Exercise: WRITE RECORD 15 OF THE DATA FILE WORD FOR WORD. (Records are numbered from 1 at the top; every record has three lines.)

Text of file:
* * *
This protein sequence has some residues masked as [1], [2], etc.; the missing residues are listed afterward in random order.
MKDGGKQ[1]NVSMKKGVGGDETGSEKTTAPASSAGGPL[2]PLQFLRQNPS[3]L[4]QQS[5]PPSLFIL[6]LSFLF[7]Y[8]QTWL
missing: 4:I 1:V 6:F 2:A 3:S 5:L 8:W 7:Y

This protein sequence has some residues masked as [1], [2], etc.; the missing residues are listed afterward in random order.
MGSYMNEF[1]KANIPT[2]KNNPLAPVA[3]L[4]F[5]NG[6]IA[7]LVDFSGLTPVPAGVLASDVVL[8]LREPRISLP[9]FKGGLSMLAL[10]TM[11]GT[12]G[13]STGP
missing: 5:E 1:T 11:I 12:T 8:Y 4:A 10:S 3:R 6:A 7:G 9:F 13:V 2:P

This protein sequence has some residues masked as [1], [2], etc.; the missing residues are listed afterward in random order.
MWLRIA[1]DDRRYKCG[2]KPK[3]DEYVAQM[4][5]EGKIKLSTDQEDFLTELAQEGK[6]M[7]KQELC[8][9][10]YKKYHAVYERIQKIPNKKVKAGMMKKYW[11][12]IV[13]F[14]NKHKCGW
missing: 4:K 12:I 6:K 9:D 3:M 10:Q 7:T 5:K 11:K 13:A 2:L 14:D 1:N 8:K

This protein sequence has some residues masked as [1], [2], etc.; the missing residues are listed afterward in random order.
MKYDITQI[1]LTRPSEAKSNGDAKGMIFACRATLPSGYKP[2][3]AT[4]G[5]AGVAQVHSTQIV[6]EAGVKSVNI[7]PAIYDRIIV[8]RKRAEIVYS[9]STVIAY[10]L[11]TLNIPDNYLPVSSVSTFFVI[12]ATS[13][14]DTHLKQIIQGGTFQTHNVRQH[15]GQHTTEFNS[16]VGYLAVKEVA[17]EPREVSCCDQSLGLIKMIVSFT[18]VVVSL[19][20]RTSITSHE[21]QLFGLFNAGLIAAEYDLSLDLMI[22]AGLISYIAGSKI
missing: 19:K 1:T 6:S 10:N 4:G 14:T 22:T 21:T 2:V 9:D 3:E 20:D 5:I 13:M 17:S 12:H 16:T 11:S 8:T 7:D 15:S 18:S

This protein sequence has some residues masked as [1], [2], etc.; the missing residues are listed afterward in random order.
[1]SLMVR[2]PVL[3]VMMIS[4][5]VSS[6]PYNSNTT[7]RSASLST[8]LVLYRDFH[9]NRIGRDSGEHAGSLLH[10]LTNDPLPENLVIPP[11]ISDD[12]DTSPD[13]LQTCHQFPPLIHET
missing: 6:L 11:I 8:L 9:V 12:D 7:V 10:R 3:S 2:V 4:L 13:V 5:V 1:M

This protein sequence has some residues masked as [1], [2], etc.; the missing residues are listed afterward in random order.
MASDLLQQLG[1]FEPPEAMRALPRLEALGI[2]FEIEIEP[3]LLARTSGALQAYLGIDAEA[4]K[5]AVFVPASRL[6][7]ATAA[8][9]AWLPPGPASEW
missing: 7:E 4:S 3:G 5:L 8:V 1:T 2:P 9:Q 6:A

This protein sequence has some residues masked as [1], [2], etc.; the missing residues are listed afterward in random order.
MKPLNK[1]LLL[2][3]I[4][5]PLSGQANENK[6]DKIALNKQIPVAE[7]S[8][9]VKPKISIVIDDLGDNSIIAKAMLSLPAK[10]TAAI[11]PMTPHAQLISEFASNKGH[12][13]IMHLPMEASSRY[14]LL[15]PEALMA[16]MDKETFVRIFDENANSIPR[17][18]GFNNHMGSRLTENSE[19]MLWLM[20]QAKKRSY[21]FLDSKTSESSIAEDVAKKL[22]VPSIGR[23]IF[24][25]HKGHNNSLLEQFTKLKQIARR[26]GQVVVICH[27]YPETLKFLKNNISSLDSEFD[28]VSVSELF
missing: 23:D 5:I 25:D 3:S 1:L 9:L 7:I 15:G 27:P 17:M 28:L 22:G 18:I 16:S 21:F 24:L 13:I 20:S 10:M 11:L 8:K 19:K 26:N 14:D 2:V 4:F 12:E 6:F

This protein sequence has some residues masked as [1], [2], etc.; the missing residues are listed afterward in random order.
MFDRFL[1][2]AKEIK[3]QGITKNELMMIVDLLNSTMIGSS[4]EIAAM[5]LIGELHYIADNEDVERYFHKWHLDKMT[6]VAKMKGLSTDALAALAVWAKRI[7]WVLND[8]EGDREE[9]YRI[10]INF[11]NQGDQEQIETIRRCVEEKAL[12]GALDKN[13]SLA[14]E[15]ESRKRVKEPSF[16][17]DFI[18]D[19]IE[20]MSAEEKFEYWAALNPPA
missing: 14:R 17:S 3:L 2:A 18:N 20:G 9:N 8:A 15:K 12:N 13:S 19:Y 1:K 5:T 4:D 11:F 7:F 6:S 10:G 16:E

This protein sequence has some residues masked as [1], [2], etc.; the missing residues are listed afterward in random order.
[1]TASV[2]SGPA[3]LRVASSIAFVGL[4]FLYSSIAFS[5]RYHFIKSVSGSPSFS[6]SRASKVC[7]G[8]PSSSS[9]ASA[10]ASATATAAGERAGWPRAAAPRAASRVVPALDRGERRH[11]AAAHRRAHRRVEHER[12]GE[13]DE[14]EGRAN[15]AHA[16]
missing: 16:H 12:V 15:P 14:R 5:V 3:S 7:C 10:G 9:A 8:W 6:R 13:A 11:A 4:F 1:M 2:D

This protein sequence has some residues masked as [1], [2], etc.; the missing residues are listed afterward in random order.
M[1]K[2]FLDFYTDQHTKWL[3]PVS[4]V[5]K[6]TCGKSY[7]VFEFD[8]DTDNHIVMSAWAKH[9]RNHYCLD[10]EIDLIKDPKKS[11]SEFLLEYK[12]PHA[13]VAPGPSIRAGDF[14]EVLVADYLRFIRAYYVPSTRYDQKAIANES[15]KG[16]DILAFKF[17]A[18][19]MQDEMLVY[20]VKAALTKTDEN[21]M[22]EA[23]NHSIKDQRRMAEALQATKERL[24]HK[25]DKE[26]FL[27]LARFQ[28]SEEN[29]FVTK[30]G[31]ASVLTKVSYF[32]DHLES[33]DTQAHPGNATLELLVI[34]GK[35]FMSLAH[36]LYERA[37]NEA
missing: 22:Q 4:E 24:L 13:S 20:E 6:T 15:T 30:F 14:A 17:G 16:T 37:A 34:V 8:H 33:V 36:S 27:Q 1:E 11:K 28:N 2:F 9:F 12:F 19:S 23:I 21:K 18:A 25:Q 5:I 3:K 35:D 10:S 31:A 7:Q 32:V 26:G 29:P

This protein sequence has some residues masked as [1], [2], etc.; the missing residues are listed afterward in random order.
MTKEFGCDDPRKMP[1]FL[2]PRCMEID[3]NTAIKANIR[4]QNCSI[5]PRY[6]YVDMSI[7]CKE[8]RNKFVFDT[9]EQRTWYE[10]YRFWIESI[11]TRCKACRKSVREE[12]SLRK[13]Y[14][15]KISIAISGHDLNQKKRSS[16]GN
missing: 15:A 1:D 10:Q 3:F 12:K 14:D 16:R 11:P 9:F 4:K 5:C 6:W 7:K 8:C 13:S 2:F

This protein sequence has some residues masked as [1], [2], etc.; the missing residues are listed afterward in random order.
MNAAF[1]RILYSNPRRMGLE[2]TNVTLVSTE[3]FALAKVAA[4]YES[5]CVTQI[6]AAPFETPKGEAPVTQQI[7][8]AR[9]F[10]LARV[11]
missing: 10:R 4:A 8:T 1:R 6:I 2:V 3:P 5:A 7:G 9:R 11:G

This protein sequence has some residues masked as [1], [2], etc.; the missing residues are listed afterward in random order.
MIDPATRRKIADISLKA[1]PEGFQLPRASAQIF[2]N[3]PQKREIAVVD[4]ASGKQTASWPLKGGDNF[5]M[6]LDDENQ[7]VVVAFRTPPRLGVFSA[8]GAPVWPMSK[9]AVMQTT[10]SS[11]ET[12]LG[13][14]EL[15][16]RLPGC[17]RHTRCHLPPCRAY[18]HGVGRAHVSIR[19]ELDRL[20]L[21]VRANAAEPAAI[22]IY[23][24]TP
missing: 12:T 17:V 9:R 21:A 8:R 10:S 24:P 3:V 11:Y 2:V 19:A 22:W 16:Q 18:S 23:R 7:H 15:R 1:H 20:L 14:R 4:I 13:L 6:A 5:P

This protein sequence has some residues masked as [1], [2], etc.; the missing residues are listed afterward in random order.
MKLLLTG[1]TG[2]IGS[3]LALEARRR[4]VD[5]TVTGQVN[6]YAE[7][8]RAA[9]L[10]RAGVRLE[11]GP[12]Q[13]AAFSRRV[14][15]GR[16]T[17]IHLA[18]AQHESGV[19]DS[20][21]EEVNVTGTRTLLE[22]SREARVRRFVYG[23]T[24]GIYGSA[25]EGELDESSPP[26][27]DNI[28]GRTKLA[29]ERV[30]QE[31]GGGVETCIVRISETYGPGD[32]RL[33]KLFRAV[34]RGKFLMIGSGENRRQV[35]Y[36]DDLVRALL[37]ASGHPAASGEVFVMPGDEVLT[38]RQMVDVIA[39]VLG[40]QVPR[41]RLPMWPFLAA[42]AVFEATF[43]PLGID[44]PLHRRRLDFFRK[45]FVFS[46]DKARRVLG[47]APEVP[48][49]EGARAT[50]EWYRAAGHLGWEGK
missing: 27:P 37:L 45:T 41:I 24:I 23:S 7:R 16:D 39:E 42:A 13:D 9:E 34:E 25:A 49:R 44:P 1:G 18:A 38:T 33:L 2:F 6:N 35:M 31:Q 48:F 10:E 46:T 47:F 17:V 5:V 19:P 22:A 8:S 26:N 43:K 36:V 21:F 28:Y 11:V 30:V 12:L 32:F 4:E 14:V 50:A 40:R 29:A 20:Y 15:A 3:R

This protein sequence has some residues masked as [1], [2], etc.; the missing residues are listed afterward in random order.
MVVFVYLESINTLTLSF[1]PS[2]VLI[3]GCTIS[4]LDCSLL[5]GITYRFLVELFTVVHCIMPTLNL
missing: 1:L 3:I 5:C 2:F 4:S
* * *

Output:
This protein sequence has some residues masked as [1], [2], etc.; the missing residues are listed afterward in random order.
MVVFVYLESINTLTLSF[1]PS[2]VLI[3]GCTIS[4]LDCSLL[5]GITYRFLVELFTVVHCIMPTLNL
missing: 1:L 3:I 5:C 2:F 4:S